A concerning number of Australian motorists admit to squinting to see while behind the wheel.
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Almost 20 per cent of Australians between the ages of 35 and 54 find it difficult to read road signs, while 15 per cent of all Australians admit squinting to see while driving during the day, according to a new investigation into the state of the country's eye health.

What's more, 71 per cent of males and 63 per cent of females sought an eye examination after failing a driving test, with 59 per cent of all Australians revealing they're worried about the overall quality of their eyesight.

The findings came out of the 2020 Vision Index, a survey of 1000 Australians commissioned by Optometry Australia, which painted a concerning picture of drivers reporting vision issues while behind the wheel.

According to the survey, "middle-aged" drivers (35-54) were the group that struggled with road signs the most, with 19 per cent reporting trouble seeing them, compared with 14 per cent of younger Australians (18-34) and 10 per cent of older Australians (55+).

Squinting in order to improve vision was a common practice among Australians, with 15 per cent admitting to doing it while driving during the day, while 22 per cent reported they squinted to see better while driving at night.

According to Sophie Koh, an optometrist from Optometry Australia, as a general rule, drivers should be able to read a licence plate that is 20 metres away.

"Generally, you will need to be able to see a minimum of 100 metres ahead of you to have any chance of stopping for a hazard," Koh told CarAdvice.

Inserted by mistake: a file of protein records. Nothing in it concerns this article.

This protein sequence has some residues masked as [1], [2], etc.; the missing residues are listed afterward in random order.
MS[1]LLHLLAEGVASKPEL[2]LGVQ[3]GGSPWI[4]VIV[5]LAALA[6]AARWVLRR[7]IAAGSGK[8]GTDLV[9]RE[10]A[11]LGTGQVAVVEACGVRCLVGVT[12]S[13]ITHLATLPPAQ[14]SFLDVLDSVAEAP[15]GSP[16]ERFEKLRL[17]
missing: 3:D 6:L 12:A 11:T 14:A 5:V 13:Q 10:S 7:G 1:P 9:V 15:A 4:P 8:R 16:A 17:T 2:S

"On a single lane road, where the vehicle that is coming towards you also needs to stop, you need to double this, so being able to see clearly at least 200m ahead would be ideal. On wet roads, this will be longer."

Koh advises "using common sense" and seeking a comprehensive eye exam from your optometrist if you're experiencing vision problems while driving.

"I think the public just needs to be more aware that good vision for life is not just about how far down you see on an eye chart today.

"You may see well today and may not need to wear glasses, but you may already have one of the common eye diseases such as cataract, glaucoma or macular degeneration that will affect your ability to drive confidently and safely into the future," Koh added.

Quality of vision remains a concern despite Australian drivers having to pass some level of eye testing in order to receive a driver's licence in some states (the Northern Territory, South Australia and New South Wales, specifically).

Similarly, transport departments in the ACT, Victoria, Tasmania and Western Australia require drivers to disclose any vision conditions that could affect their ability to drive safely.

In NSW, Victoria, SA and WA, eyesight issues must be listed as a condition on your licence. Drivers with this condition listed on their licence who are found to be driving without glasses or contact lenses could be fined or may accrue demerit points.

Vision impairment is an issue that's not going away anytime soon, with the Vision Index report indicating that by 2050, over 50 per cent of the global population will have myopia (otherwise known as short sightedness).

Australians certainly have plenty of room to improve when it comes to the maintenance of eye health - 26 per cent of survey respondents have never had an eye examination because they believed their vision was perfect, while 12 per cent admitted they'd never been to an optometrist at all.

Koh says those under 40 should have their eyes tested every two to three years, while those 40-65 should go every two years and those over 65 should receive testing annually.